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A 39-year-old member asked:

what are common topical anesthetics used by dentists?

2 doctor answers8 doctors weighed in
Dr. Gary Sandler
Dentistry 54 years experience
Topical Anesthetics: There are quite a few dental supply companies that sell their own brand of topical anesthetics for use by dentists. They generally all use the same ingredient Benzocaine and in high dosages than you can get otc.
Dr. Yuval Azulay
Dentistry 19 years experience
Topical Anesthetics : The most common topical anesthetics in dentistry are: 1. Benzocaine- gel or spray (most commonly used in 20%) 2. Lidocaine (viscous oral solution 2% solution) 3. Prilocaine 4. Tetracaine (18% benzocaine, 2% tetracaine).

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A 44-year-old member asked:

Whats a topical anesthetic agent?

1 doctor answer3 doctors weighed in
Dr. David Rosenfeld
Pain Management 27 years experience
Numb skin: Administration of topical anesthetics to control pain associated with procedures such as laceration repair may avoid the need for infiltrative local anesthesia injections and associated pain from the injections. Topical anesthesia also avoids the risk of wound margin distortion that exists with infiltrative injection administration. Many dosage forms exist (gels, sprays, creams, ointments, patch).
A 39-year-old member asked:

Will being on cedax (ceftibuten) interfere with anesthetic?

2 doctor answers7 doctors weighed in
Dr. Gregory Blair
Dr. Gregory Blairanswered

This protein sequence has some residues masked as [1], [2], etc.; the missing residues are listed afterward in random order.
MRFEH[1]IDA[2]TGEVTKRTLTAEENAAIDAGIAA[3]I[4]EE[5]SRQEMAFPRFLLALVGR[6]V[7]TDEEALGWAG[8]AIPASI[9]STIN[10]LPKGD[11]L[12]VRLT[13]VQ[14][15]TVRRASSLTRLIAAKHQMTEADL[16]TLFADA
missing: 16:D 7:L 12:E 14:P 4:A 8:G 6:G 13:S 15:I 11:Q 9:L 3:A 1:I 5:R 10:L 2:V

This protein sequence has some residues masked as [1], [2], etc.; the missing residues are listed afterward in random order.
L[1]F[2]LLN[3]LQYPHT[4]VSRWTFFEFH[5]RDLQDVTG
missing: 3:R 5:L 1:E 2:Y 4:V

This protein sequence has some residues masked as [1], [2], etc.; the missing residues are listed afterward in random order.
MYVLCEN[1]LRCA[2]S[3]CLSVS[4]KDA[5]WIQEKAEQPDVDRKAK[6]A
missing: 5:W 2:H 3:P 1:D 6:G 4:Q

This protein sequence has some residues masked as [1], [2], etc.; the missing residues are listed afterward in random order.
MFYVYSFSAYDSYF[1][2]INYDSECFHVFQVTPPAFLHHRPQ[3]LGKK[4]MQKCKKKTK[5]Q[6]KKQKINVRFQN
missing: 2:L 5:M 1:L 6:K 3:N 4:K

Anesthesiology 9 years experience
No: Cedax (ceftibuten) is a common and safe antibiotic that will not interfere with most anesthetics. However, you should always tell your physician or anesthesiologist what medications you are on before a procedure, especially if they will be administering your home medications while you are in the hospital.
A 35-year-old member asked:

Is mepivacaine still a common anesthetic?

1 doctor answer7 doctors weighed in
Dr. Eric Nelson
Anesthesiology 16 years experience
Yes: Mepivacaine is still commonly used in nerve blocks for regional anesthesia. It provides a relatively quick onset for the block and a medium duration of action.
Dr. Simon Rosenberg
Dentistry 46 years experience
It's generic name for the branded name Carbocaine!
Sep 9, 2012
Dr. Simon Rosenberg
Dentistry 46 years experience
It has the advantage of not needing epinephrine (adrenaline) to make it last.
Sep 9, 2012
A 37-year-old member asked:

How long does novocain (procaine) anesthetic take to wear off?

2 doctor answers2 doctors weighed in
Dr. Leto Quarles
Family Medicine 23 years experience
Give it time: Novocaine is a local anesthetic; it is supposed to make the area numb. Depending on your metabolism and how much was used, novocaine shots typically wear off in about 3-6 hours. Sometimes novocaine is mixed with Marcaine or another local anesthetic, and may take up to 12 hours to completely wear off. If you are worried, check with the doctor who did the procedure you were numbed up for.
A 34-year-old member asked:

What is the risk of anaesthetics to a patient with heart problems?

1 doctor answer1 doctor weighed in
Dr. Orrin Ailloni-Charas
Anesthesiology 29 years experience
All anesthetics: Must be tailored to the needs and medical limitations of the patient. Discuss your medical issues with your doctor and then a plan will be crafted with them in mind. Your anesthesiologist will make sure those problems are optimized before moving forward to minimize risk.

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Last updated Mar 30, 2015

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